Access to Information: An enabling and fundamental human right

Welcome to the African Platform on Access to Information (APAI)

State of Access to Information in Africa 2017

 

As noted, the APAI Declaration was adopted on 19 September 2011, upon a motion for adoption moved by Advocate Pansy Tlakula, Special Rapporteur on Freedom of Expression and Access to Information of the African Commission on Human and People’s Rights and seconded by Honourable Norris Tweah, Deputy Minister of Information, Culture and Tourism for the Republic of Liberia.
This research has demonstrated, however, that the document has had impact beyond its mere “declaration”. Members of the APAI Working Group were able to outline the variety of ways this ambitious Declaration has managed to impact domestic environments.

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Who we are

Who we are

The Working Group (WG) of the campaign for an African Platform on Access to Information (APAI) is a network of civil society organisations that are working on the promotion of access to information in Africa.

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14 key principles

The APAI Declaration lists a number of key principles intended to advance the right to access to information in all its dimensions, nationally, regionally, and internationally...

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APAI Declaration

The African Platform on Access to Information (APAI) Declaration was adopted at the Pan African Conference on Access to Information (PACAI) on 19 September 2011,...

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Why it matters

"Information is power. People have to realise that without information they will never be able to better their lives."
Adv. Pansy Tlakula

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African states with ATI laws

Updates

MISA Malawi applauds Parliament for passing Access to Information Bill

Avatar of MISA MISA 10. July 2017 - MISA


MISA Malawi applauds the National Assembly for passing the much-awaited Access to Information (ATI) Bill on Wednesday, December 14, 2016.

We have confidence that President Professor Arthur Peter Mutharika will assent to the bill and live up to his election campaign promise that the ATI Bill would be enacted once he is elected into office.

The passing of the Bill is a huge step in the 12-year long process in which various stakeholders led by MISA Malawi campaigned for legislation on access to information.

We commend Parliament for excellently and successfully doing its part of the process. In particular, we hail Members of Parliament for adopting recommendations made by the parliamentary committees on Media and Communications and Legal Affairs when they were entrusted with the responsibility of reviewing the draft bill as gazetted by the government in February this year.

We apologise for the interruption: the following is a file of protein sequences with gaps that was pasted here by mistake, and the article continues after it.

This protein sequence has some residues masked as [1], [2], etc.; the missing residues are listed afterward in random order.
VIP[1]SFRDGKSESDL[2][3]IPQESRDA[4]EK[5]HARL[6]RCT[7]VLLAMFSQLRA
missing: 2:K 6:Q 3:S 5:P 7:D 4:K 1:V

In their report following the review process, the parliamentary committees – among other things, proposed the re-introduction of an independent oversight body to monitor and oversee implementation of the ATI Legislation. They also restored provisions to protect whistle blowers and safeguard the legislation against laws that limit or restrict access, among others.

The provisions were part of the original ATI as drafted by experts and submitted to the government in December 2014 following thorough national wide consultations but were removed by the government prior to the gazetting of the bill in February 2016.

Despite protests from various stakeholders, including MISA Malawi, against the retrogressive changes made in the bill, the government went ahead to table the adulterated bill in Parliament in August this year. Fortunately, the legislators referred the bill to the Media and Communications and Legal Affairs Committees of the House for further review and consultations.

MISA Malawi is now confident to state that the Access to Information law as passed by Parliament this week is in line with the wishes of many Malawians as reflected in the original draft which followed nation-wide consultations over a 12 year period.

Thom Khanje
Chairperson
MISA Malawi

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African states with ATI laws

  • Angola (2002)
  • Burkina Faso (2015)
  • Ethiopia (2008)
  • Guinea (2010)
  • Ivory Coast (2013)
  • Kenya (2016)
  • Liberia (2010)
  • Malawi (2017)
  • Mozambique (2015)
  • Niger (2011)
  • Nigeria (2011)
  • Rwanda (2013)
  • Sierra Leone (2013)
  • South Africa (2000)
  • South Sudan (2013)
  • Sudan (2013)
  • Tanzania (2016)
  • Togo (2016)
  • Tunisia (2016)
  • Uganda (2005)
  • Zimbabwe (2002)